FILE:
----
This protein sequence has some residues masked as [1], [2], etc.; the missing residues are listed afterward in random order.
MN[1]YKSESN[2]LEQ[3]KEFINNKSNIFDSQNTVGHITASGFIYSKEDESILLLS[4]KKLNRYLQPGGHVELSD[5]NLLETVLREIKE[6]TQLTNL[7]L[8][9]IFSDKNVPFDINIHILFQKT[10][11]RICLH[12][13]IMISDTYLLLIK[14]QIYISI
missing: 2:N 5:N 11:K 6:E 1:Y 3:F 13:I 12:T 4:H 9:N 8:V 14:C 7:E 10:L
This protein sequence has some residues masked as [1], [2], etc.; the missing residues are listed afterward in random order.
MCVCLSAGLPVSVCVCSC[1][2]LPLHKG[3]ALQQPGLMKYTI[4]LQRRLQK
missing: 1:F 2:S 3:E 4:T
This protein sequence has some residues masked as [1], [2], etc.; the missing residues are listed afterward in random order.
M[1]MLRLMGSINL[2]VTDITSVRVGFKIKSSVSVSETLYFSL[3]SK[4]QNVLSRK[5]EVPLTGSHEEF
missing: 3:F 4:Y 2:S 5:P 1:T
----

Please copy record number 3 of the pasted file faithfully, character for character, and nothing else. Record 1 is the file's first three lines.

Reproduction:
This protein sequence has some residues masked as [1], [2], etc.; the missing residues are listed afterward in random order.
M[1]MLRLMGSINL[2]VTDITSVRVGFKIKSSVSVSETLYFSL[3]SK[4]QNVLSRK[5]EVPLTGSHEEF
missing: 3:F 4:Y 2:S 5:P 1:T